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Cooper v. Colvin

United States District Court, W.D. Kentucky, Paducah

May 23, 2014

SHERRY ANN COOPER, Plaintiff,
v.
CAROLYN W. COLVIN, Acting Commissioner of Social Security Defendant.

MEMORANDUM OPINION AND ORDER

LANNY L. KING, Magistrate Judge.

Sherry Cooper filed this action pursuant to 42 U.S.C. ยง 405(g), seeking judicial review of an administrative decision of the Commissioner of Social Security, who denied her application for disability benefits. The parties have consented to the jurisdiction of the undersigned Magistrate Judge to determine this case, with any appeal lying before the Sixth Circuit Court of Appeals.

Plaintiff seeks review of a second decision issued by administrative law judge (ALJ) Mary S. Lassy following remand by the Appeals Council of the ALJ's first decision.

Plaintiff alleges that the ALJ did not follow the Appeals Council's Order of Remand, that the ALJ's decision is not supported by substantial evidence, and that it is not in accord with applicable legal standards. A failure to follow the Appeals Council's remand order is not a cognizable claim upon judicial review. The ALJ's decision is supported by substantial evidence.

Therefore, the Court will DENY Plaintiff's motion for summary judgment (Docket No. 10), AFFIRM the Commissioner's final decision, and DISMISS Plaintiff's complaint.

Factual background and procedural history

Plaintiff is a younger individual, born in June, 1972. She had a car accident in approximately 2000, resulting in minor back pain, and then hurt her back at work while lifting boxes. Administrative Record (AR), p. 875. Plaintiff has since developed piriformis syndrome, which is a neuromuscular disorder that occurs when the piriformis muscle, a narrow muscle located in the buttocks, compresses or irritates the sciatic nerve. Carrelli v. Commissioner, 2010 WL 2993975, *1 (6th Cir.). Plaintiff last engaged in substantial gainful activity in September, 2007. AR, p. 25.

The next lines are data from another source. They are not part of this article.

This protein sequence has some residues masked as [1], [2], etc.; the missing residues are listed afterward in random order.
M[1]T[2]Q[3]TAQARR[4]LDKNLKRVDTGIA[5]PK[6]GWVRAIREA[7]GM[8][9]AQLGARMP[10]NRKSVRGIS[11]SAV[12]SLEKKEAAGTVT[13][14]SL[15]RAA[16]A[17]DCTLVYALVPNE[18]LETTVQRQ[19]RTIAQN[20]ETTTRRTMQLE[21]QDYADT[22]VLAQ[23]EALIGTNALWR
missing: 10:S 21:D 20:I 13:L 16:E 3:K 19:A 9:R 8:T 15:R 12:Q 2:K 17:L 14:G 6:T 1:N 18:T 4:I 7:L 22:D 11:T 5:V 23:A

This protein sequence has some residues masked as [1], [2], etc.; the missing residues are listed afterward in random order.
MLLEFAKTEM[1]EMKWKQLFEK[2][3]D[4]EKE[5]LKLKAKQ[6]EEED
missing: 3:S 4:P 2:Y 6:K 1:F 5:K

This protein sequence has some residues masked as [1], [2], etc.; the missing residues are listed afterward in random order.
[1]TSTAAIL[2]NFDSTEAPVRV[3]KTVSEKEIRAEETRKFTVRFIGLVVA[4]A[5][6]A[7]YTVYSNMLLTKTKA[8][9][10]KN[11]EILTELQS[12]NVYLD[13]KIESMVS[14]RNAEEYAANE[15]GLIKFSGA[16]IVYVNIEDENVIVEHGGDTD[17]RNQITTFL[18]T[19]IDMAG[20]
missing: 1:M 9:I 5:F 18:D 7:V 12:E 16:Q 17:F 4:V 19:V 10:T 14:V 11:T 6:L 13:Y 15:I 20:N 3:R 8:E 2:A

On March 20, 2009, Plaintiff's treating pain management physician, Monte Rommelman, completed the standard physical assessment form, finding, among other things, that Plaintiff can sit for less than about 6 hours and stand/walk for less than 2 hours in an 8-hour workday, which does not allow for any full-time work. AR, pp. 699-700. When asked what medical/clinical findings support these findings, Dr. Rommelman stated: "SI [sacroiliac] joint dysfunction and piriformis spasm with increase of pain with described activities. Pain limiting most activities but can be modulated with use of SI belt and alternating positions from sitting, standing, and walking." AR, p. 700.

At the hearing, Plaintiff described the stretches and yoga exercises recommended by the physical therapist. AR, p. 80.

In November, 2009, the ALJ issued a denial decision in which, among other things, the ALJ gave "little weight to Dr. Rommelman's opinion as it is unsupported by his own narratives and other evidence of record [and] [d]iagnostic studies revealed only minimal findings." AR, p. 127.

Plaintiff simultaneously appealed the ALJ's decision and filed a new application for disability benefits.

In June, 2010, in connection with the second application at the state agency level, Plaintiff was examined by Scott Farner, M.D. Among other things, Dr. Farner opined that Plaintiff's piriformis syndrome is a "potentially treatable condition that may improve with strengthening and weight loss [and Plaintiff can] perform [tasks] that involve sitting, standing and walking, but she may have difficulty with [tasks] that involve lifting, carrying and squatting." AR, p. 879.

On December 2, 2010, the Appeals Council remanded Plaintiff's first claim because the ALJ's stated rationale for giving little weight to Dr. Rommelman's opinion was insubstantial: "[I]t appears that Dr. Rommelman's opinion is supported by clinical evidence. Dr. Rommelman submitted an MRI showing that the claimant has left SI joint dysfunction, left piriformis syndrome, 4-5/5 motor in the bilateral lower extremities, and an antalgic gate on the right side [AR, p. 707]. [AR, p. 713] shows that the claimant has chronic sciatica and an antalgic gait on the right." AR, p. 137. The matter was remanded for "further evaluation" of Dr. Rommelman's opinion and to "[u]pdate the evidence on the claimant's medical condition to the extent required." AR, pp. 137-138.

The Commissioner consolidated and "joined" Plaintiff's two pending applications for disability benefits. AR, p. 394.

In February, 2012, the ALJ issued her decision disposing of both claims and finding that Plaintiff has not been under a disability at any time "through the date of this decision." AR, p. 40. The ALJ gave "great weight" to Dr. Farner's opinion. AR, p. 30.

While acknowledging the specific clinical findings identified by the Appeals Council, the ALJ found that "[t]he severe limitations assessed by Dr. Rommelman [which preclude an eight-hour workday] are unsupported by the ...


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